The Association of Professional Fund Investors (APFI) believes in the business benefits of promoting diversity and looks at how to unleash its true potential.
We live in a complex and interconnected world where diversity, moulded by globalisation and technologies, forms the fabric of modern societies.
Investment firms, policymakers, regulators and industry body associations have been in recent years trying to create a more inclusive work environment while embracing the idea of diversity as a means of forging a sustainable future.
Diversity in the fund selection team means a broader network on which to rely for reference checks. It is also key for innovation," says Cedarmas
But, while most organisations claim to desire greater diversity and inclusiveness in their teams, a lot remains to be done to facilitate this objective.
The Association of Professional Fund Investors (APFI) is one of the financial industry bodies looking at how to promote diversity in all its strands by contributing to spread the message through its growing professional network of fund investors.
APFI firmly believes in the business benefits of promoting diversity and inclusion. The association supports the idea that teams made up of a diverse mix of employees might lead to greater innovation, growth and even outperformances.
It was co-founded in 2011 during a fund buyer event in Berlin by Mussie Kidane - head of fund selection at Pictet -, Carlos Fernández of Inversis, Luca De Biasi of BSI, and Roland Meerdter of Propinquity Advisors (at the time of foundation). It is an all-volunteer, non-profit professional organisation whose members are all professional fund investors from all over the world.
At its first general assembly meeting in May 2012, APFI was presented as "an association created by the fund selection community, for the fund selection community". The idea was, and still is, to put fund selectors' issues and concerns in a broader forum and create a worldwide network of fund selection professionals. In the process, the association could also serve new fund selectors to benefit from engaging with their more experienced peers.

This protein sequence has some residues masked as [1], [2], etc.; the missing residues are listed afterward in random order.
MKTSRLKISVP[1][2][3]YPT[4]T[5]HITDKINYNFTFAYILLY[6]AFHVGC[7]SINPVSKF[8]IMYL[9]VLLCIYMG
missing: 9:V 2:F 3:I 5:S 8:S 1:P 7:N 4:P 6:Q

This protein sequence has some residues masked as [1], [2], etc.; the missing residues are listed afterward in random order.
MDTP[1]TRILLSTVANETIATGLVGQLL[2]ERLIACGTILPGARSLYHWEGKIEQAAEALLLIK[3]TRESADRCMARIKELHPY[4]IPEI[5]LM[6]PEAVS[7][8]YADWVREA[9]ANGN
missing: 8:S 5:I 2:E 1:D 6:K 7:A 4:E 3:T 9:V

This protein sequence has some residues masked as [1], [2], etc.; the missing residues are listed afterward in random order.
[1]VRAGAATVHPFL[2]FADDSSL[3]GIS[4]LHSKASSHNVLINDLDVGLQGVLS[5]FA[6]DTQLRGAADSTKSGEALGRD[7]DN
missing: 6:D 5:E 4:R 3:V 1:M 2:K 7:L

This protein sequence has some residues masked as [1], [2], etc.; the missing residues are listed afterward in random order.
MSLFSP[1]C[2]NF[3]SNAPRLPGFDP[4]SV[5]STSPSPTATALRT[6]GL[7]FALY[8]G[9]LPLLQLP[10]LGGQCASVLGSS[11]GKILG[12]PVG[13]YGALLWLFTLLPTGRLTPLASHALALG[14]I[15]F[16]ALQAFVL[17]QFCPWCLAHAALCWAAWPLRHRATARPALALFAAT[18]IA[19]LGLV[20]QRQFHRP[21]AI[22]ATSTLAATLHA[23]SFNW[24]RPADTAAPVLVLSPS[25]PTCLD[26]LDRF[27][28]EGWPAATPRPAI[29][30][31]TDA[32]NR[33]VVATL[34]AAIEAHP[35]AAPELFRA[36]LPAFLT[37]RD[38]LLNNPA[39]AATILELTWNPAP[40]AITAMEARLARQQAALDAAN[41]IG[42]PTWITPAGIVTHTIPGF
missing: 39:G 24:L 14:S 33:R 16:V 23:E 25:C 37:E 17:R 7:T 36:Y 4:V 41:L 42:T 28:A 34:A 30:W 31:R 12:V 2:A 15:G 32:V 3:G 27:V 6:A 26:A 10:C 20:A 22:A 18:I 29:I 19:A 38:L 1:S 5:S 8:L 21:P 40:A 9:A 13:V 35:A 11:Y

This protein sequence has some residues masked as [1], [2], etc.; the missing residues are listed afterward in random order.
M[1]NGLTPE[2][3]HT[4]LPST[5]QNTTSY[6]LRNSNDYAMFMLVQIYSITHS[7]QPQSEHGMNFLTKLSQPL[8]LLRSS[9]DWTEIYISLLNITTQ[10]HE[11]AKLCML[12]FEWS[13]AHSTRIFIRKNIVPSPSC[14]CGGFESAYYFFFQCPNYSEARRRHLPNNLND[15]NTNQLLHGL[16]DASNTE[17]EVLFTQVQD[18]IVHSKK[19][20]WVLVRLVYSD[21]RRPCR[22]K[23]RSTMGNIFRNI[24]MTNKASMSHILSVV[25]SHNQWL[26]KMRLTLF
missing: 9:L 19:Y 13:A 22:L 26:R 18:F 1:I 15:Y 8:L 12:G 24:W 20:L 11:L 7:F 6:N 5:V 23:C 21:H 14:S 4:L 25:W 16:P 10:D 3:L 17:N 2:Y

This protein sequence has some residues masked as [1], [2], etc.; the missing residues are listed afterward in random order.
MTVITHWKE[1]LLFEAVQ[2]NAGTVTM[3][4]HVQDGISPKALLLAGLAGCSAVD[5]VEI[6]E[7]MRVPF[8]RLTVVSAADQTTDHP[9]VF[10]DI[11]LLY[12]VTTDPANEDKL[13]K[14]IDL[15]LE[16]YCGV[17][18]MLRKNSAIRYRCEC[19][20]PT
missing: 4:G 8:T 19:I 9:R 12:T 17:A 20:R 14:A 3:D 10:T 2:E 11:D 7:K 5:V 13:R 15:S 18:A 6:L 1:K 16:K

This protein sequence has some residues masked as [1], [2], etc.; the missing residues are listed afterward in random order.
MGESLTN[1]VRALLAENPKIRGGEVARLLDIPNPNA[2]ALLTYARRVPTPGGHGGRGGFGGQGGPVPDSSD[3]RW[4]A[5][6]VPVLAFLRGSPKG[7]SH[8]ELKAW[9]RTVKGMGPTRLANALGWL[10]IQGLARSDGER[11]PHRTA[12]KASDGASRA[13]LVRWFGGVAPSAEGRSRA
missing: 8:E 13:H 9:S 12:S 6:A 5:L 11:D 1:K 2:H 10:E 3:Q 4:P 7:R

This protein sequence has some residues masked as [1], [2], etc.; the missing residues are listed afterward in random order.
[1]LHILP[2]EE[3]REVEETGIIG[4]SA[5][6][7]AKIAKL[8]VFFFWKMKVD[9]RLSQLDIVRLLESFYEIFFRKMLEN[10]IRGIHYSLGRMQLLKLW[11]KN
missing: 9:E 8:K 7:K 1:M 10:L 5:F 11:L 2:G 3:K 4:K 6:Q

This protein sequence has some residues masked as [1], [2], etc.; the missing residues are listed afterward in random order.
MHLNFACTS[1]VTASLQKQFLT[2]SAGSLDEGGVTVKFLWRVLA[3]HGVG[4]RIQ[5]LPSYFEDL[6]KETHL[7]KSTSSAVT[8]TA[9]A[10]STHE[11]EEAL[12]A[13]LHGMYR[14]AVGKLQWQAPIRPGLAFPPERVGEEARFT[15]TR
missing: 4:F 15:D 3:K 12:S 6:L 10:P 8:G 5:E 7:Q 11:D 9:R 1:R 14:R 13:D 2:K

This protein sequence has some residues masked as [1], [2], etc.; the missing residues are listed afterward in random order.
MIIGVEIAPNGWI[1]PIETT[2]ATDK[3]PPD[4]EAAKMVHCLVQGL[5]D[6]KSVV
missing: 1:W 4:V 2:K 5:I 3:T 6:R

The association has a leadership team made up of nine members of diverse background, nationality, age, gender, education or ethnicity.
Both Riccardo Campanini, fund of funds manager at Olympia Wealth Management, and Manuela Cedarmas,senior portfolio manager and head of Emerging Strategies and Markets at Tages Capital, are part of this team standing respectively as lead and deputy lead for the association in Italy.
As such, they are responsible for promoting APFI's goals in the country, which currently focuses on widening its membership list "in order to become a credible and effective voice for the fund industry" while looking at how to unleash the true potential of diversity in the fund industry.
APFI's efforts to promote diversity took form recently in the support the association gave to the Women In Investment Awards Italy 2019. These industry Awards were hosted by this publication on 2 of October in Milan seeking to recognise some of the achievements made by women working in the Italian asset management industry.
According to Italy's deputy lead at APFI Manuela Cedarmas, gender diversity is the most immediate form of diversity to address. However, she believes that the ESG focus by institutional investors and professional organisations spans across all forms of diversity including disabilities and ethnic diversity.
FIGURES TELL THE STORY
The World Economic Forum (WEF) published in its 2018 Global Gender Gap Report that global gender parity was over 200 years away and that no country in the world had achieved gender equality.
When looking specifically at the financial sector, gender parity's figures are even more astonishing. According to the WEF, only one in four board members and 6% of financial services firms' chief executives are women.
Culture seems to be a key factor behind this gap (old boys club, "motherhood penalty" or opaque bonus criteria, among others) while unconscious biases are probably at play too.
APFI's deputy lead for Italy Manuela Cedarmas says: "In the corporate world, we are beginning to see more female board members, but in many industries, top management is male dominated. This is very much obvious in the financial services industry, including asset management. A dialogue and good debate could help identifying the reasons, which are not so obvious and most of the time culturally driven, therefore difficult to eradicate."